The 2013 movie English Vinglish, too, unfolded a new kind of conversation between us. A housewife and part-time caterer, Shashi (played by the sublime Sridevi) runs a small but booming business making ladoos. When her husband is at work and the kids at school, she, with the aid of a courier, personally delivers boxfuls of ladoos to a delighted throng of customers. Shashi cannot speak English, a fact she is constantly reminded of by her husband and daughter, also her harshest critics. Ironically, this is the tongue through which the culinary-minded Shashi is misunderstood by the people she loves most. In that sense, English Vinglish is a film about language, about the biases that privilege English speakers over others, and the ways in which food also takes on the currency of language. Ultimately, though, Shashi’s attempt to learn English while in the US for her niece’s wedding helps her rediscover herself and reassert her value as a woman and an entrepreneur. The movie helped me to see my mother in a new light: I came to appreciate and respect her daily struggles, and to understand her life as a working woman a little better. Dimming any surrounding artifice, the film allowed me to recognize my mother as the central character of my life.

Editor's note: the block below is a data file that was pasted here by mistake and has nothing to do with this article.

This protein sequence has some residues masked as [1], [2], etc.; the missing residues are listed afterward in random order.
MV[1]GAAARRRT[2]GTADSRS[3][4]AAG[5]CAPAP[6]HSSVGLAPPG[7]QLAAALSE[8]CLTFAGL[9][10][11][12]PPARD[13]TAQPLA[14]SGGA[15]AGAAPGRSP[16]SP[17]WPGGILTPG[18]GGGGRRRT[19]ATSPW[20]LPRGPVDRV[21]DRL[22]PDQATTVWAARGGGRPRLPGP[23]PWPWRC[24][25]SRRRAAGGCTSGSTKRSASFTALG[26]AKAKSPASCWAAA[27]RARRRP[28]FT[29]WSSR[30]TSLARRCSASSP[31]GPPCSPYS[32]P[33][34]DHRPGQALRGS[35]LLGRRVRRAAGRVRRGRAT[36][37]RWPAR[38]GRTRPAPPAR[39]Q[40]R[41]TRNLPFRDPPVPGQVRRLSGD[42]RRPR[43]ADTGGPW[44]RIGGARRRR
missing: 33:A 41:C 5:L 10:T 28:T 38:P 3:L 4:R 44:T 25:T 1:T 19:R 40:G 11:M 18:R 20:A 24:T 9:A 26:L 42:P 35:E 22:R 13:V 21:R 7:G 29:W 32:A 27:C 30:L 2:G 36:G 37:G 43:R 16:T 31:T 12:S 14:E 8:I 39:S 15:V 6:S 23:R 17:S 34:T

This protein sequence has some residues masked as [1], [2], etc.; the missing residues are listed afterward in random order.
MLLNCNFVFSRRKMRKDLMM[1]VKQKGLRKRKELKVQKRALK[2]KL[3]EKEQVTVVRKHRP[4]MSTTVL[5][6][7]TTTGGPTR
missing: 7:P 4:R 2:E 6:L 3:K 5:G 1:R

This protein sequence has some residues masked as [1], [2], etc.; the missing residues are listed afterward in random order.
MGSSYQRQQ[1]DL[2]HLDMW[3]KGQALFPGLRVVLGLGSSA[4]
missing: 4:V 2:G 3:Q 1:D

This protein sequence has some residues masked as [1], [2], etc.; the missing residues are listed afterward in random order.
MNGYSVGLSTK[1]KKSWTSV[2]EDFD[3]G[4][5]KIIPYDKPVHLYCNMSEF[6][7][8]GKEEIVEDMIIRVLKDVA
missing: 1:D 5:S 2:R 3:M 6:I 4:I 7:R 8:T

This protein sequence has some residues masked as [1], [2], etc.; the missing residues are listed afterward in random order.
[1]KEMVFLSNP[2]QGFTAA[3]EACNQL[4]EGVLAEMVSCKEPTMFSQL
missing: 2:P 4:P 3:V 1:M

Over the course of my childhood and early adulthood, I came to recognize my mother as the best companion to watch a movie with. Even when I was seeing a film alone or with someone else, I found myself musing about what she would make of a particular character, inadvertently trying to see a plot point from her eyes. After a while, movies themselves began to take on a maternal air; I saw them as a wondrous, warm, and imaginative space in which I could pry open my emotional grasp of the world, as a retreat untouched by the daily cruelties of life. I now see this process as the gradual creation of the writer in me, covert in all my actions, looking to bare myself only to the big screen. It was a kind of feminist placemaking as well: two women getting out of the house to find refuge in a theater for three hours, movies interspersed only with conversation here and there. Films were our retreat: an oasis and a recharge.